Tomás shifted his weight, sitting straighter on the bed. He grunted in pain. "The serum failed. All twenty people turned to Z's. I could only isolate the twenty without raising suspicion." He shrugged. "I might be able to test more. There is a group that is thinking of leaving New Pueblo. I could use them if I needed to."
The man sighed. "Well, a failure is information. Dr. Doctor knows that. I'll check with him, but he said if there wasn't at least a ten percent success rate then this wasn't an improvement." He sat straighter in the chair. "He'll send another test batch of virus with the next shipment of blood wine."
"We did have one minor problem." Tomás waited but silence greeted him. "We stored the zombie bodies for disposal on one of the northern farms, by the river. When the floods came last week, the bodies were swept away with some farm animals and a few residents."
The figure shook his head. "Wow. I would have burned them right away. Those were some nasty rains. Hopefully the bodies will rot somewhere down river."
Tomás frowned. "I was planning to burn them, but the flood…"
The stranger raised his hand, palm toward Tomás. "Hey, you're the boss of your city. I wasn't criticizing." The light brown eyes twinkled. "Well, not much."
Tomás sat up on the edge of the bed. "Good. Then we're done here? I'll expect my next quarterly shipment on time."
The stranger stood up and moved in front of Tomás. "Well," he said, his voice deceptively quiet, "we're almost done."
Tomás's eyes tightened. "What else do you want?"
The man's voice deepened. "What's with trying to take Maddie hostage? Care to explain that one to me, because it sure didn't seem like a bright plan."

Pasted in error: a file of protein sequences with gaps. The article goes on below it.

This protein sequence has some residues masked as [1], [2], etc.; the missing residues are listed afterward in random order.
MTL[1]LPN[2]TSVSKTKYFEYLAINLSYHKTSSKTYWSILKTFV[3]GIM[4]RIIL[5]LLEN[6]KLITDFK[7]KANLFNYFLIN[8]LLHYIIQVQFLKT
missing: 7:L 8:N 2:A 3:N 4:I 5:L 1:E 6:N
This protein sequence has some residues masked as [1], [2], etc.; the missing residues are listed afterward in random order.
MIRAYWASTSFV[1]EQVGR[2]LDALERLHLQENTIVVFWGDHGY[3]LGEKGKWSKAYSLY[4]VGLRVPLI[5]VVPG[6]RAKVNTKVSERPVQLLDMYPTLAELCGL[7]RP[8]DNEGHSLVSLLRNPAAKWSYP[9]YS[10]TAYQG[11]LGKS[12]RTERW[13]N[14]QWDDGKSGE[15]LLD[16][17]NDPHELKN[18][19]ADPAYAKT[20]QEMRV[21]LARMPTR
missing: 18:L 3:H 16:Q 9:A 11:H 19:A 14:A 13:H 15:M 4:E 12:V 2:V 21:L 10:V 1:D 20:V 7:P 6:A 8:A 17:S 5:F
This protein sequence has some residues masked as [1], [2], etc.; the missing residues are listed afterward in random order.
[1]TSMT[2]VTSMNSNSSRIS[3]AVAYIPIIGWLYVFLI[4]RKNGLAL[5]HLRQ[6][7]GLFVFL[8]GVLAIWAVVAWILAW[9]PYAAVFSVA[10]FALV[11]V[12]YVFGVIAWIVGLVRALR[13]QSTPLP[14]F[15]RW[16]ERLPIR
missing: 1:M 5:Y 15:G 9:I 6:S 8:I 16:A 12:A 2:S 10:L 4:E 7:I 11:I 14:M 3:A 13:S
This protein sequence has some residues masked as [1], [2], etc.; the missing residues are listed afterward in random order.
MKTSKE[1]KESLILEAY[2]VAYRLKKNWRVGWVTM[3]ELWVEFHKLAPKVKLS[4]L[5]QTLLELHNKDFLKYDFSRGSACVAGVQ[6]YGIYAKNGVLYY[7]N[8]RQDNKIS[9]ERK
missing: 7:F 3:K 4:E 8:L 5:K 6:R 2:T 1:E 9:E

Tomás stood up and looked down on the shorter man. "I don't have to explain myself to you." He reached his hand forward to push the visitor away from him, but the man intercepted his hand and slapped it away.
"Sometimes you do," he growled, "and this is one of those times."
"Maddie has nothing to do with..." Tomás began.
"You don't make that judgment call, do you, Tomás?" The voice was hard, a low snarl sounding from the man's throat. "She's become vital to my plan, and that means vital to Dr. Doctor, too."
"Yes?" Tomás's voice had a hard edge to it. "I thought she was mine."
"What you think is up to you, but what happens is not. Until I found the man I was looking for you had some leeway. Now you don't. I need her, and you might get her later."
The visitor clenched his fists at his side. "And what's so damned funny, Tomás?"
"I gave her blood wine."
The silence stretched for a long time, the stranger barely breathing. "Well, that's a problem, but I have some blood wine. I'll find a way to use this to my advantage." He moved toward the open window, his back to Tomás.
Tomás moved forward. "She's not your target. Why do you care?"
The stranger didn't move, but stood looking out the window, his hands hanging loosely at his sides. "Because I met the target and he's a bit more than I can handle."
Tomás said nothing for a few seconds. "I see. She's bait."
"Precisely," the stranger whispered.
Tomás gritted his teeth against the pain in his leg. His head was pounding again. "What about the rest of the people at Selah Ranch? Do you care about them?"
"Not really, though I don't particularly wish them harm. Why?" The man turned to face Tomás again, his eyes bright.